I must admit, I have neglected my blog this year. Life gets so busy and most people that actually know me can tell you: by “life” I mean work… they are really one in the same for me, my passion. Today I wanted to welcome any and all that are part of my internet, regional, or school community.
My recent teaching experience and new leadership opportunities have encouraged a great deal of reflection regarding my thoughts on education. As I worked the weekend before a state conference, I stopped, looked out the window, and asked myself: “What is my classroom philosophy? What do I truly believe is essential for my students?” I had been toying with an idea for a few weeks, but only at this pensive moment did I realize that my classroom philosophy and personal philosophy really do blend into one Japanese ideology prominent in the business world: Kaizen.
- a Japanese business philosophy of continuous improvement of working practices, personal efficiency, etc.
This entire conjoining of my personal and professional belief occurred to me in what felt like one of those wind-rushing moments where the entire world grows quiet while you balance in timeless head space. Kaizen. The act of making constant, small, positive adjustments to increase your efficiency, productivity, and success.
As I continued to reflect on this head rushing moment, I thought about how this philosophy applies to the classroom. Our focus at school, arguably the focus of the education nation, is student growth- not just quantitative growth through test scores and grades, but the growth of student character and soft skills that make students industry ready.
Here are a couple of those beautiful opportunities where a teacher, if their true interest is student growth, can take a deep breath, create a positive opportunity, and activate Kaizen in their classroom:
- A student is chronically off task during independent work. A teacher’s immediate response is to grow agitated and think, “How dare he not respect my assignment. How dare she distract other people in my classroom.” You think about yanking the kid out of the room and letting them have it in the hallway. Stop. Rather than going with that gut response, try setting a smaller goal for your student. Can they get through a third of the work in the time given? This question alone starts a conversation about why the student may be off task AND you have now approached your student as a facilitator rather than a punisher. No one likes a punisher-type teacher. Your willingness to customize their goals also shows how you, the educator, care about the small, obtainable successes. You are acknowledge that any attempt is better than no attempt. The kid might not pass the assignment, but any progress is better than a zero.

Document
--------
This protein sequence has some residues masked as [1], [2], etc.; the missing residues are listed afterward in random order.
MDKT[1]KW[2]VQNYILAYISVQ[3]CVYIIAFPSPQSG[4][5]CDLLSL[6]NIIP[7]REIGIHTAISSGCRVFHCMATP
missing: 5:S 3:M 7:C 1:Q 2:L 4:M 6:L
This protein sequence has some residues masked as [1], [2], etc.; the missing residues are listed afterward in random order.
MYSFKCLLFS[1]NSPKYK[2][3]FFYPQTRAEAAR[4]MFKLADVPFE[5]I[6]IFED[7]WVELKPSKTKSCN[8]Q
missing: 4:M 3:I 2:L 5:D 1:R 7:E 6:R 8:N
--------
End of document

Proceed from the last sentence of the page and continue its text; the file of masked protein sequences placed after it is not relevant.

- A student is verbally aggressive with other students and picks fights in class. Again, the hallway is the traditional option, and on this occasion, I tend to agree. Aggressive behavior is always a sign of a deeper scar that the student refuses to share, particularly in front of other students. There are many teachers that, this juncture, would say, “My kids never act like that.” You may be in a school that has less scars than others, your kids may already have that relationship of trust with you, or you may have suffocated your students’ selves so much that they no longer are willing to engage in any moments of your classroom; no matter the answer, at some point a kid will be in your room with scars worth healing. So, use this moment of Kaizen to begin building that relationship. Rather than berating the student, ask how they are doing. Do not be surprised if they look shocked. Talk with them about their day, their home, their family. It takes just a moment to switch what could be a devastating meltdown into a positive, small change for the better of your classroom culture. This does not mean that you do not write the kid up, if they earned the punishment, so be it; however, by the time the slip arrives in the kid’s hand, not only will they be aware of their fault, but they will look at you and indicate that they totally understand why the punishment was well earned. If this does not happen, your clarification and relationship foundation is not there. Take the time to talk to your kids.
Many will say that this is being soft on kids. Compared to the regimental punishment dealt out by many… yes, this is a softer side to teaching. More importantly, this is the path of least resistance. This is the way to teach kids to work for and respect their selves, rather than just respecting their boss. They learn to think rationally about their attempts instead of turning into mindless drones working for someone who holds their grade or paycheck ransom. This stops teachers from becoming bitter “yellers” in their classrooms. This is the way to get under the skin of your students and become infectious, a healer of broken homes and broken hearts. This is an opportunity for growth. Kaizen.